The architects rose to the challenge with remarkable creativity. 2 separate blocks arranged perpendicular to one another form a deceptively simple parti.
Set in a complex of conservation buildings that collectively has a rich history, the project rightly put effort into integrating historical classical motifs with the functions of the modern bathroom.
The house featured 4 different bathrooms each with its own unique design that fit its specific location in the house and the user’s requirements for it
The architects brought the two buildings back into a conversation across a re-instated central passageway. Contrasting facade treatments acknowledge and express the buildings’ different pasts. This will to keep multiple histories alive is further developed through the layers of the two buildings and the crafting of the interiors.
The jury appreciated the conception of the master bathroom beyond a space to take care of bodily functions, to a living space where the users can read newspapers and exercise.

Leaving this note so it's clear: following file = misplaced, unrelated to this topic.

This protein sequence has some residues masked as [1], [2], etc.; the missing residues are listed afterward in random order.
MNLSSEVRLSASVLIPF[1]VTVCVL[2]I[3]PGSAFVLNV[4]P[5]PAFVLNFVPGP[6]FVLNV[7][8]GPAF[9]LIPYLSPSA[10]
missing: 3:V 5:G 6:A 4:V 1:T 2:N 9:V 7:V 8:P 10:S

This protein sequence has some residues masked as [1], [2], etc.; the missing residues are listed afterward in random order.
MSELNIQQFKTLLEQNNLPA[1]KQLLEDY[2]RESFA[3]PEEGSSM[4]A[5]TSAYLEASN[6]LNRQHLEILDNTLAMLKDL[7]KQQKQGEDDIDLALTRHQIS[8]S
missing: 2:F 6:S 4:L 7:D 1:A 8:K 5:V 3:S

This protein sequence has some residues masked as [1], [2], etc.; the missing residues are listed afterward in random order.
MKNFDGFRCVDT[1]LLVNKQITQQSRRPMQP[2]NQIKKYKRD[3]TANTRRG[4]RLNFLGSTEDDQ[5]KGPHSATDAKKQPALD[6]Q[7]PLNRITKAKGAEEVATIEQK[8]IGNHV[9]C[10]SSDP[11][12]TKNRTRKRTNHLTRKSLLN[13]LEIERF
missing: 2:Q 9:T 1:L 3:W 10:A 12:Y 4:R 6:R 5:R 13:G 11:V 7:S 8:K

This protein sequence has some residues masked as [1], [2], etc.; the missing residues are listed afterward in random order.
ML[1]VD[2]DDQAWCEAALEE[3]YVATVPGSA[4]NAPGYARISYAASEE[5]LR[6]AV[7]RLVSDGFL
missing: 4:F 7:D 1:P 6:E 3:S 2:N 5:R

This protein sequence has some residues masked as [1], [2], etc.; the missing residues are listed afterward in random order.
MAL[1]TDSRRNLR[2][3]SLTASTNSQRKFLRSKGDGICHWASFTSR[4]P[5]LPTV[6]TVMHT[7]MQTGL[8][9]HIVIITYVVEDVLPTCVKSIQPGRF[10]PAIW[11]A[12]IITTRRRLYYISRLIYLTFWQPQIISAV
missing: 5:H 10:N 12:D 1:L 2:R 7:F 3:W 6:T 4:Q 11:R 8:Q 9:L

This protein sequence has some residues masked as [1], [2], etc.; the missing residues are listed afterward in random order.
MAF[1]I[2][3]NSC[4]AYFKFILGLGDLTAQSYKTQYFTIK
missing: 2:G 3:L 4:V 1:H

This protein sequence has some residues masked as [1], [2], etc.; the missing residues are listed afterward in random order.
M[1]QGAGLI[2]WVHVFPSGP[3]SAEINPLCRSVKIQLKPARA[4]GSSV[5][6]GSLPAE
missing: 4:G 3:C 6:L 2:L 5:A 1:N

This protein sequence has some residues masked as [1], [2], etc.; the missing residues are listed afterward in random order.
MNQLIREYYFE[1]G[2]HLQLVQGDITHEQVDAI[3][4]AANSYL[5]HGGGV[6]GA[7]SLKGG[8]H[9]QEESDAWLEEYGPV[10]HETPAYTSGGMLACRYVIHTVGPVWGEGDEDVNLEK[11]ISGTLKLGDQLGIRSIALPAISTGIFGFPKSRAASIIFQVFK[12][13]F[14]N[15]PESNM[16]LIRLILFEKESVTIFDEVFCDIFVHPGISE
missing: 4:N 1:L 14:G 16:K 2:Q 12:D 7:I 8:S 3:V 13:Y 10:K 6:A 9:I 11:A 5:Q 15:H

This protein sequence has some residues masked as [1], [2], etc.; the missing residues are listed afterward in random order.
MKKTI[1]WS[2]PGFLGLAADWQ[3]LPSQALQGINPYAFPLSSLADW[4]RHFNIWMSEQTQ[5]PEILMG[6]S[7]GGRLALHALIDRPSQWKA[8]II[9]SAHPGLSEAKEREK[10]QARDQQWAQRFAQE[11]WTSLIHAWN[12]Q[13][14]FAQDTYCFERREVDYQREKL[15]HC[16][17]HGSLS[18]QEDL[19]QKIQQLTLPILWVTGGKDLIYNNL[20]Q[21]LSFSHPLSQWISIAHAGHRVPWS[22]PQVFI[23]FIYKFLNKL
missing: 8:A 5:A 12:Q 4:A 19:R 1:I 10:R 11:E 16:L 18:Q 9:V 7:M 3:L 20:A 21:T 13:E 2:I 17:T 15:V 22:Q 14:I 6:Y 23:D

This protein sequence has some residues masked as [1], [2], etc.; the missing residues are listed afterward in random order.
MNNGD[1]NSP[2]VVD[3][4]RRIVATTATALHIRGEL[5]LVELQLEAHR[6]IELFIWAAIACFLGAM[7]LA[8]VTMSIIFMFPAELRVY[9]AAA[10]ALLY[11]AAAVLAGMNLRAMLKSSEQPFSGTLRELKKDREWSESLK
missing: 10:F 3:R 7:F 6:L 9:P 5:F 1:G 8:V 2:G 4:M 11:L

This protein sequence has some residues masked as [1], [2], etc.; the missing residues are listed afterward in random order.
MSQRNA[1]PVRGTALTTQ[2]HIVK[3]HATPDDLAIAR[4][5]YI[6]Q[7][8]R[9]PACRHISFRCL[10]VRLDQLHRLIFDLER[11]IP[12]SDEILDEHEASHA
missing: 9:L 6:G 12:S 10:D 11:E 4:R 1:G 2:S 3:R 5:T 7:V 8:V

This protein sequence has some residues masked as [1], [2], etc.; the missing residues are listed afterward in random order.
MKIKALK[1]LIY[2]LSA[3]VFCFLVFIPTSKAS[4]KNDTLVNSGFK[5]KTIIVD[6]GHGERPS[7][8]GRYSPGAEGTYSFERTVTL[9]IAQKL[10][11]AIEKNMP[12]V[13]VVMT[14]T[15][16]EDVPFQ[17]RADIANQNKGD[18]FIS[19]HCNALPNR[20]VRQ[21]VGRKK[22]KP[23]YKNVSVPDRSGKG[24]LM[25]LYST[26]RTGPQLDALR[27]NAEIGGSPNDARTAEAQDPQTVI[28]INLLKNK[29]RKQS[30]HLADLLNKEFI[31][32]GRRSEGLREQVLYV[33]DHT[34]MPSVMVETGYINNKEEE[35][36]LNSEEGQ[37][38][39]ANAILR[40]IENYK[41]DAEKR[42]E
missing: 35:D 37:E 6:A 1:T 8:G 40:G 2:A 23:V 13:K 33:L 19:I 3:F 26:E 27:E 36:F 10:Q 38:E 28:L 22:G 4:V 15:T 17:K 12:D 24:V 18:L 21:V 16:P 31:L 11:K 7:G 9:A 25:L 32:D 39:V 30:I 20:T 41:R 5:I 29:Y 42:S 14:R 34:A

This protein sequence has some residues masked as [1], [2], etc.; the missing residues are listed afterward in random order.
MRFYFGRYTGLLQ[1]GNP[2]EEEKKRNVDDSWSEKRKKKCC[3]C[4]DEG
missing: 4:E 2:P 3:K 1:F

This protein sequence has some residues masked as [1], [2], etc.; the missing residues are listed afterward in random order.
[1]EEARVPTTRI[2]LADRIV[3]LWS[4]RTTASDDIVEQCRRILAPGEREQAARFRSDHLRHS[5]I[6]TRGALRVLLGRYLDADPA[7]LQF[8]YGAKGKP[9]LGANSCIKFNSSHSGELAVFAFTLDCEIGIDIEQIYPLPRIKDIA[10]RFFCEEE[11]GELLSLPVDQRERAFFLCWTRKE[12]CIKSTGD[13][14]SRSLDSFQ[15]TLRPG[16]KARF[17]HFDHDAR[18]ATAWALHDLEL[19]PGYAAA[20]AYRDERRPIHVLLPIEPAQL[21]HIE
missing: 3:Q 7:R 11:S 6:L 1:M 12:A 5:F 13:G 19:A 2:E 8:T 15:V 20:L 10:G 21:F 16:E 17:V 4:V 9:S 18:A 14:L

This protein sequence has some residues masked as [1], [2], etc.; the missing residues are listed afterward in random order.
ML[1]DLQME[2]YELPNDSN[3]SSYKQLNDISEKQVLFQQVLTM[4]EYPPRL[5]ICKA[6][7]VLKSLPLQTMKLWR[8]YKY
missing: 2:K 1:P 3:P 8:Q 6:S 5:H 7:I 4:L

The project brought together the enterprising spirit of the client, an arts organisation needing space for its activities, and the creativity of the architects, to produce an unlikely public playground in the city.
An international competition was held in 2007 to select the architect for the restoration and adaptive reuse of the city state’s most important national monuments, the former Supreme Court and City Hall, to create a Gallery for the collection, study and presentation of South-east Asian Art.
The Jury was impressed by the successful integration of a programme for multi-generation living, sensitive urban response and focused architectural rigour
The design brief calls for distinct educational and administrative facilities, in addition to a praying space for 4,000. The architects resolved this with 3 separate blocks with the administrative block slightly angled towards the corner.
The idea of naturally processing the waste through septic tanks and constructed wetlands is well-suited to a quick installation in a less developed area without infrastructure.